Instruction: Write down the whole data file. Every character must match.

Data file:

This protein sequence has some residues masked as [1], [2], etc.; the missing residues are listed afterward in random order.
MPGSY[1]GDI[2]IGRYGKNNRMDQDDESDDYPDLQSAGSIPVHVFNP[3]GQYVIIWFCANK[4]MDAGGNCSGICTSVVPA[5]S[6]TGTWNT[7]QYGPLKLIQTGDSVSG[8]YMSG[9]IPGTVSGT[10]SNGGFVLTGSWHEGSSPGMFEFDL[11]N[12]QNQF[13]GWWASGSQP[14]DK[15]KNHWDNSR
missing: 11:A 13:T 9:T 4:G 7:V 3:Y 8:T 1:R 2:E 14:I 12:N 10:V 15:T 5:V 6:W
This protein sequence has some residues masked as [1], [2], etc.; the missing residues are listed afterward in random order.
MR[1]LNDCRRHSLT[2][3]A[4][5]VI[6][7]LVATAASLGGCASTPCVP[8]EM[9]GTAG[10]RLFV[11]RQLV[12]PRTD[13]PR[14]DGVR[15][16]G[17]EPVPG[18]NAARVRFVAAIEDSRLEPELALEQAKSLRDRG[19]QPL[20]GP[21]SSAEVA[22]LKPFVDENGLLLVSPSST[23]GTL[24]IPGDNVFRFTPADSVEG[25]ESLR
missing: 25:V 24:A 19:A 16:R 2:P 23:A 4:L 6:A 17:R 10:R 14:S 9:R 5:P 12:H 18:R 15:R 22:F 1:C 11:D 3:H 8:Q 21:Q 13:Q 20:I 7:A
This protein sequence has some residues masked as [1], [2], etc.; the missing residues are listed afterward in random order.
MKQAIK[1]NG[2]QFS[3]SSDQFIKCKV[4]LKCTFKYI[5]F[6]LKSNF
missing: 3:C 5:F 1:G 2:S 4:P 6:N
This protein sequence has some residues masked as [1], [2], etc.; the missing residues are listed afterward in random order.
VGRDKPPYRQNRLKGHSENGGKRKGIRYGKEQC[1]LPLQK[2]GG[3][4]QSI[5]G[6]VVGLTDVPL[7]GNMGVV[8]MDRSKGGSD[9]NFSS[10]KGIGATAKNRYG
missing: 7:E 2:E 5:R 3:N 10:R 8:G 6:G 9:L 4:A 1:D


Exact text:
This protein sequence has some residues masked as [1], [2], etc.; the missing residues are listed afterward in random order.
MPGSY[1]GDI[2]IGRYGKNNRMDQDDESDDYPDLQSAGSIPVHVFNP[3]GQYVIIWFCANK[4]MDAGGNCSGICTSVVPA[5]S[6]TGTWNT[7]QYGPLKLIQTGDSVSG[8]YMSG[9]IPGTVSGT[10]SNGGFVLTGSWHEGSSPGMFEFDL[11]N[12]QNQF[13]GWWASGSQP[14]DK[15]KNHWDNSR
missing: 11:A 13:T 9:T 4:G 7:V 3:Y 8:T 1:R 2:E 14:I 12:N 10:V 15:T 5:V 6:W
This protein sequence has some residues masked as [1], [2], etc.; the missing residues are listed afterward in random order.
MR[1]LNDCRRHSLT[2][3]A[4][5]VI[6][7]LVATAASLGGCASTPCVP[8]EM[9]GTAG[10]RLFV[11]RQLV[12]PRTD[13]PR[14]DGVR[15][16]G[17]EPVPG[18]NAARVRFVAAIEDSRLEPELALEQAKSLRDRG[19]QPL[20]GP[21]SSAEVA[22]LKPFVDENGLLLVSPSST[23]GTL[24]IPGDNVFRFTPADSVEG[25]ESLR
missing: 25:V 24:A 19:A 16:R 2:P 23:A 4:L 6:A 17:R 10:R 14:S 9:R 5:P 12:H 18:R 15:R 22:F 1:C 11:D 3:H 8:Q 21:Q 13:Q 20:I 7:A
This protein sequence has some residues masked as [1], [2], etc.; the missing residues are listed afterward in random order.
MKQAIK[1]NG[2]QFS[3]SSDQFIKCKV[4]LKCTFKYI[5]F[6]LKSNF
missing: 3:C 5:F 1:G 2:S 4:P 6:N
This protein sequence has some residues masked as [1], [2], etc.; the missing residues are listed afterward in random order.
VGRDKPPYRQNRLKGHSENGGKRKGIRYGKEQC[1]LPLQK[2]GG[3][4]QSI[5]G[6]VVGLTDVPL[7]GNMGVV[8]MDRSKGGSD[9]NFSS[10]KGIGATAKNRYG
missing: 7:E 2:E 5:R 3:N 10:R 8:G 6:G 9:L 4:A 1:D